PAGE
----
WUSA General Meeting

David Yin

The WUSA Fall 2019 General Meeting, chaired by Michael Beauchemin, President of WUSA, was held on Oct. 22.

WUSA general meetings are held every Fall and Winter to give all UW undergraduate students a chance to voice their opinions on campus-wide issues.

Due to a low initial turnout at the event, Beauchemin and other representatives delayed the meeting by an hour from 4:30 pm in an attempt to persuade students to join.

According to bylaws, at least 200 people must attend an event either in person or by proxy in order for the event to host a public vote.

The general meeting eventually started at 5:30 pm.

The meeting opened with items that were required to be disclosed as per bylaws.

Such bylaw-required items consisted of opening remarks, the approval of the agenda, and the approval of the minutes from the Winter 2019 General Meeting.

The meeting was then divided by member-submitted proposals, in which students voiced their own issues about UW, as well as governance and administrative items that covered financial and legal amendments to WUSA’s operations.

Students were given the opportunity to elaborate on each proposal in a discussion and vote on which proposal to accept.

Seneca Velling, WUSA VP Operations and Finance, led the fees and finances section of the governance and administrative items to be addressed in the meeting.

In addition to the approval of accounting firm PriceWaterHouseCoopers, LLP as the official auditors between Fall 2020 and Fall 2022 terms, Velling proposed a new capital improvement plan fee.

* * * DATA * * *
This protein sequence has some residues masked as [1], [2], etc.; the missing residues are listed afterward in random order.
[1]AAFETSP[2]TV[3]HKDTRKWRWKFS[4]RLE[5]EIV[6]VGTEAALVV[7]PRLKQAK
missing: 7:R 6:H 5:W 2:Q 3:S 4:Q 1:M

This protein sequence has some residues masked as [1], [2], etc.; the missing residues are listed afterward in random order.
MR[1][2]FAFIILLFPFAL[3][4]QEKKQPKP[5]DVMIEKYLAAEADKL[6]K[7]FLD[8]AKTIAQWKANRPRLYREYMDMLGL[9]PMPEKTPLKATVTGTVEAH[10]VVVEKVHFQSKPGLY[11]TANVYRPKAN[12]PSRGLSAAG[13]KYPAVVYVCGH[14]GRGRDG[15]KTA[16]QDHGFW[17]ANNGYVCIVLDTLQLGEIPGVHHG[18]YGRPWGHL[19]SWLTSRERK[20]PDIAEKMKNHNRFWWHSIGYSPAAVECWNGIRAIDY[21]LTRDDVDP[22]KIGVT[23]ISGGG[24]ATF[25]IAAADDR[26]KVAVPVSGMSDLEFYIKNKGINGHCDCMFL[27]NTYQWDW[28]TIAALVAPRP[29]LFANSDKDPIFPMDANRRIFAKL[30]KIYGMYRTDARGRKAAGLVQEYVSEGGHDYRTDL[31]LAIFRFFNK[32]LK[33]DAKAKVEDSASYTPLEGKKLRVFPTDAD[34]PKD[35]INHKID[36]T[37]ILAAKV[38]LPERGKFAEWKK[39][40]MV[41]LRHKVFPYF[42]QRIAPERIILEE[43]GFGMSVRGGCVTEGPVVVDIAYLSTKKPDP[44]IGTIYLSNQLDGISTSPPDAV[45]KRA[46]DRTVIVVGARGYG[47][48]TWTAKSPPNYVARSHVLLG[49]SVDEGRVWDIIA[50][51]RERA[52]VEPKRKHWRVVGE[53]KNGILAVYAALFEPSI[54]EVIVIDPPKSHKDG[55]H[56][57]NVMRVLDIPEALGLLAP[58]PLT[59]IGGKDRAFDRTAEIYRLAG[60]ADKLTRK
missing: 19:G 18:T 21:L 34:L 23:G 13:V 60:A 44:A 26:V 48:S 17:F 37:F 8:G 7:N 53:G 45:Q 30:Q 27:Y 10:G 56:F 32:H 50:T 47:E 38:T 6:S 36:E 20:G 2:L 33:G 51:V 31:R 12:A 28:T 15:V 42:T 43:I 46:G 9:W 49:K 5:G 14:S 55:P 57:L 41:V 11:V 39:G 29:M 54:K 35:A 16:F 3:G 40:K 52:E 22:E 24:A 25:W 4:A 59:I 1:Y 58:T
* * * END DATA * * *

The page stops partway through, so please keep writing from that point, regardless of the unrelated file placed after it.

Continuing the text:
The fee aimed at improving the quality of capital assets throughout the campus, which included wheelchair accessibility features, among others.

“If there’s an accessibility effort, it needs to be made. We need to honour this space to support students, and that’s really tough to do if we don’t have funds available for it,” Velling said. “[W]e’re going to be designing for lounge space repairs… It would be designed for things that further enhance capital maintenance of a building  — for example, SLC — or capital improvements for student spaces.”

Velling also proposed a notion to increase transparency on the Student Life Centre Fee.

“The net change on you as a student is zero; no fee increase, no fee decrease, just calibration,” Velling said. “But the difference is, you then get control over those fees. This meeting, the Students’ Council, the Board of Directors, and your elected representatives and decision makers get to make decisions on the use of your money. …That means there’s more accountability for how your fees are adjusted to you directly and you get to be part of the conversation afterwards.”

In addition, several amendments to the bylaws were proposed. They included changes to Articles 4, 5, 9, and 11, with each section focusing on dues, general meetings, officers, and elections and referenda, respectively.

The member-submitted proposals were diverse and consisted of 15 proposals that included issues such as: greater recognition for Remembrance Day, a new FedBus route to Ottawa, and increased bicycle security measures.

One proposal by member Nasir Nurbhai to improve UW’s sustainability procedures led to a discussion by Matt Thijssen, UW Sustainability Manager. 

Thijssen explained several projects UW already implemented, as well as goals the institution hoped to achieve in the near future, all of which could be found in the Environment Sustainability Strategy report on the Sustainability website.

“We’re extremely transparent compared to campuses when it comes to publishing information on our sustainability efforts,” Thijssen said. “We carry trust in anything from how much waste we produce, to how much we recycle as a campus, to what our carbon footprint is in terms of emissions to generate on-campus operations, from commuting, to waste, to water usage and a whole bunch of other sources.”

For information on the General Meeting, and how to get involved, visit the WUSA website at https://wusa.ca/.